Lynch continued, “Then we created a midnight show. My god, what an amazing audience. That’s the kind of audience we were kind of making Everly for. You never want to say to an executive or a financier, ‘We’re making a midnight movie,’ but I speak for the producers and myself and the other filmmakers, our hearts were in this genre. Of course, everyone wants to make a commercial movie, but at the same time, we wanted to cater to those things that made us love these particular movies, those particular thrillers, those particular foreign films, and obviously, our love for the horror genre as well.” Lynch said.

But this is not just a shoot ’em up bloodbath. Everly is much more than that, and Lynch talked about the intricacies of the picture. “Life is not consistently a comedy. Life is not consistently a horror film (although some people may think that),” Lynch said.“When I wake up in the morning, sometimes life’s a horror show; by the time I get home at night, it’s a comedy. And, in the case of events in Everly, in one lone night, you need to have those moments that let the audience know that there’s an emotional component attached as well. There’s some serious parts, there’s some parts that are a little more emotional, there’s a lot of screaming and yelling, and there’s some gunfire and explosives. But if you don’t have that levity, if you don’t have that slight sense of humor to the proceedings, then it’s going to be a bit of a slog. At least for this movie, we knew we wanted to make, not a B-movie, but a B+ movie.”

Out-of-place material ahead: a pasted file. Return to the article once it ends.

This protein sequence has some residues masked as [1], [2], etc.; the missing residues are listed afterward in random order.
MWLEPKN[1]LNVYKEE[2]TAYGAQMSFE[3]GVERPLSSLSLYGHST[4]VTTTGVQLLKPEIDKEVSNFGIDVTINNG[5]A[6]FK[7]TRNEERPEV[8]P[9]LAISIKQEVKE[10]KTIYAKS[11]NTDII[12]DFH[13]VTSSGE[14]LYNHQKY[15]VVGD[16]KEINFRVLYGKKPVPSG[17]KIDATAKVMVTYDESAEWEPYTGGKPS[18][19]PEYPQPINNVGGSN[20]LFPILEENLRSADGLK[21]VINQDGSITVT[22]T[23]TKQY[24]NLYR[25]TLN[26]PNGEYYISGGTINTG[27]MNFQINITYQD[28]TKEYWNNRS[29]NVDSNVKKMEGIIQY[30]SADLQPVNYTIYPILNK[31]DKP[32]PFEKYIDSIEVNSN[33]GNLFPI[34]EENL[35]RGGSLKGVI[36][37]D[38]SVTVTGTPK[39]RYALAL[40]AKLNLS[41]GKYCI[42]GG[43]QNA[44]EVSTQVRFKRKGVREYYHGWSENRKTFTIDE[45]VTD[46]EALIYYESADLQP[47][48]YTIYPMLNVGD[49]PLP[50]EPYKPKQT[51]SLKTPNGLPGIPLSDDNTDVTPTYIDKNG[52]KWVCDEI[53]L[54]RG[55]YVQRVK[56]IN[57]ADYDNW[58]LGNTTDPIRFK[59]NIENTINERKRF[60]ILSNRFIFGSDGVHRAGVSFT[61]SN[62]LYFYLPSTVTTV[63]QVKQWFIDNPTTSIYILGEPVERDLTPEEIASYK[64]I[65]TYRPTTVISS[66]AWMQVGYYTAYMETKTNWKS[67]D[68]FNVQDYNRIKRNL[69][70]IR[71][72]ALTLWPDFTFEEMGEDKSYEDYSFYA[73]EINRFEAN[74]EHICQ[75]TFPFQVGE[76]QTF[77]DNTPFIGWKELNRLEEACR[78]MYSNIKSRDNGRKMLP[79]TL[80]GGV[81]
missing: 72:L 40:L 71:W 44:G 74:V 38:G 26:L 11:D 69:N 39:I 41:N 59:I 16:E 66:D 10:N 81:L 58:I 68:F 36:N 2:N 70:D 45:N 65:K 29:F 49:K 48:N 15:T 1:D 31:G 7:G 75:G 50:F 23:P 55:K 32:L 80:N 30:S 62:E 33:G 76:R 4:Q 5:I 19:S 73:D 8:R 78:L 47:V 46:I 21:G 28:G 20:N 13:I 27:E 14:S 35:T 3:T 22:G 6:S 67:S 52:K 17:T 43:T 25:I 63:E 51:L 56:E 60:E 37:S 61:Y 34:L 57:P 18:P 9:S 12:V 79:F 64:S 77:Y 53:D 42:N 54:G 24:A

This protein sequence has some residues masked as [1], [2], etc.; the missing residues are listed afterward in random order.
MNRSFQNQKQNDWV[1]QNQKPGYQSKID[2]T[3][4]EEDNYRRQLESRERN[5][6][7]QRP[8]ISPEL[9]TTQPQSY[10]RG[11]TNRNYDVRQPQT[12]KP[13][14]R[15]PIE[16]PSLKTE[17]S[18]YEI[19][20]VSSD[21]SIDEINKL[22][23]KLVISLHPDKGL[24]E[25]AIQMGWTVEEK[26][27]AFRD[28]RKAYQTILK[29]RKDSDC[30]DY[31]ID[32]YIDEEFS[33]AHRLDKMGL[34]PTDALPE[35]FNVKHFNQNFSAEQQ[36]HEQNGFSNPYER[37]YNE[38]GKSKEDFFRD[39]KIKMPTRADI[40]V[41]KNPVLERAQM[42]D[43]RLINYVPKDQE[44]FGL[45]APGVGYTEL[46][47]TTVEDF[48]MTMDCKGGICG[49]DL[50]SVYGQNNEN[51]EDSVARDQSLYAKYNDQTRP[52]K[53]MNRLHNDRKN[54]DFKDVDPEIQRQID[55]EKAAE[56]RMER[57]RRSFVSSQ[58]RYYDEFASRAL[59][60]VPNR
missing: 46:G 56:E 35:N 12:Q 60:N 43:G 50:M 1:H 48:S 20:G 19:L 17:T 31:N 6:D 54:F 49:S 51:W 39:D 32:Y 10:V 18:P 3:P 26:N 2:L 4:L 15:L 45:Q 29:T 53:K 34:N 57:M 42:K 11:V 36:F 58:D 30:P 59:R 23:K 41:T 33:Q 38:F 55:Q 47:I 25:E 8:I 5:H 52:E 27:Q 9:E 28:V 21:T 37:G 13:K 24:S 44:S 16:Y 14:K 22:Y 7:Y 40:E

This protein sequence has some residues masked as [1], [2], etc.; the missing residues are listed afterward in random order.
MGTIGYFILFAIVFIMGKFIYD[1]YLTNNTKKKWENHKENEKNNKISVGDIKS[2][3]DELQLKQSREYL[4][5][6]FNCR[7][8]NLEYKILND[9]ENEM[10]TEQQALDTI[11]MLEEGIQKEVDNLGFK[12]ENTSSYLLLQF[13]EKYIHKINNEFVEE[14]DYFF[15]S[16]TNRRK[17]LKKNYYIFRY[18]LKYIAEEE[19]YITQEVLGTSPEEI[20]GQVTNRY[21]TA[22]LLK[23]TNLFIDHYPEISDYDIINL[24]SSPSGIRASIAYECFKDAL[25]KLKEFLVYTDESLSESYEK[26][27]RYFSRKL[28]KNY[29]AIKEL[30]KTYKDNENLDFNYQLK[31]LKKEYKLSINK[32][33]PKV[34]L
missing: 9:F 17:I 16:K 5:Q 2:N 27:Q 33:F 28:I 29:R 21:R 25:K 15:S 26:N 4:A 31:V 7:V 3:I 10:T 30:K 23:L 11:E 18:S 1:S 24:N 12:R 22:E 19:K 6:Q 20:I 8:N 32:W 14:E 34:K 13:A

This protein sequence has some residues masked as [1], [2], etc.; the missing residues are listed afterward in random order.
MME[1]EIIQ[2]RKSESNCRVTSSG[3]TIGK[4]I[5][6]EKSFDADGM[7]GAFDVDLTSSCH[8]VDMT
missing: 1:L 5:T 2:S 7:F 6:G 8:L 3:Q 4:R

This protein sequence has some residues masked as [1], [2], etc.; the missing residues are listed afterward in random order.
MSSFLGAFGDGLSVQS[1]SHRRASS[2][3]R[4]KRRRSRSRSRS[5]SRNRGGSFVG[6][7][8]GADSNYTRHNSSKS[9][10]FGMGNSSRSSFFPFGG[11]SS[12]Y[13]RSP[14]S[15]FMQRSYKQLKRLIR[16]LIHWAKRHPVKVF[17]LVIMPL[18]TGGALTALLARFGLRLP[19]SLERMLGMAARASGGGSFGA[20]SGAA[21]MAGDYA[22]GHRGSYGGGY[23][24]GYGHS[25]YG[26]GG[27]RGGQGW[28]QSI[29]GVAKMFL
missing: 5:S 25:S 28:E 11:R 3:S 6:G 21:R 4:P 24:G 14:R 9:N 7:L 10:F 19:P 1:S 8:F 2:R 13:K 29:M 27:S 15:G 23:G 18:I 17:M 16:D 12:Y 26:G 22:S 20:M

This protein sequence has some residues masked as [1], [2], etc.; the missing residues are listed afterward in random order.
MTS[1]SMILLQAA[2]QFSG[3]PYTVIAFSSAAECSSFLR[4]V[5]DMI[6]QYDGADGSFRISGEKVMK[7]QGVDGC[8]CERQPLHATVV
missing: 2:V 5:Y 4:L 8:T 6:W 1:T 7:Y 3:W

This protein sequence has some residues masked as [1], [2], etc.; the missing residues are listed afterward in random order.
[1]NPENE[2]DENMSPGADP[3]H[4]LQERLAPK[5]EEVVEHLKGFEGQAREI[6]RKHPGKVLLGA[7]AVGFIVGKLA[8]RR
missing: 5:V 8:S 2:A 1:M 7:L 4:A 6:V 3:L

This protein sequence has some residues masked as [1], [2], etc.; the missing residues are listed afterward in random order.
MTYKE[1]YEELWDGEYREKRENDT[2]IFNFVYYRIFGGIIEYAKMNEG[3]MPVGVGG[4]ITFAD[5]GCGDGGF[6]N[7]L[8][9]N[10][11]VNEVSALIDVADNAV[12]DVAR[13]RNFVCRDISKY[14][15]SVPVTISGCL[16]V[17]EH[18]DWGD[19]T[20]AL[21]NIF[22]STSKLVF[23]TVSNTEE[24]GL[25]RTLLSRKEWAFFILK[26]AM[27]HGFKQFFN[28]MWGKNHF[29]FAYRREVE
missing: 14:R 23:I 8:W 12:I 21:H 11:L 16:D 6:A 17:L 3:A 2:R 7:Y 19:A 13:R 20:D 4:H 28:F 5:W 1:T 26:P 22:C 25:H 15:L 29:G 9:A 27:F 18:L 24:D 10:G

At this point, the big question arose. How the hell did you get Salma Hayek to put herself through the torment required of an actress to play the part of Everly? “Every day, she would come in and be like ‘Oh my god, what have we done now?’ Lynch said. “But always in good spirits because she’s a professional and she knows she’s got a job to get done. She really trusted in us in saying, ‘I know this is crazy. I know this is insane. This is the kind of movie we’re making, but just remind me how crazy we’re going.’ She never balked at anything.” Impressive.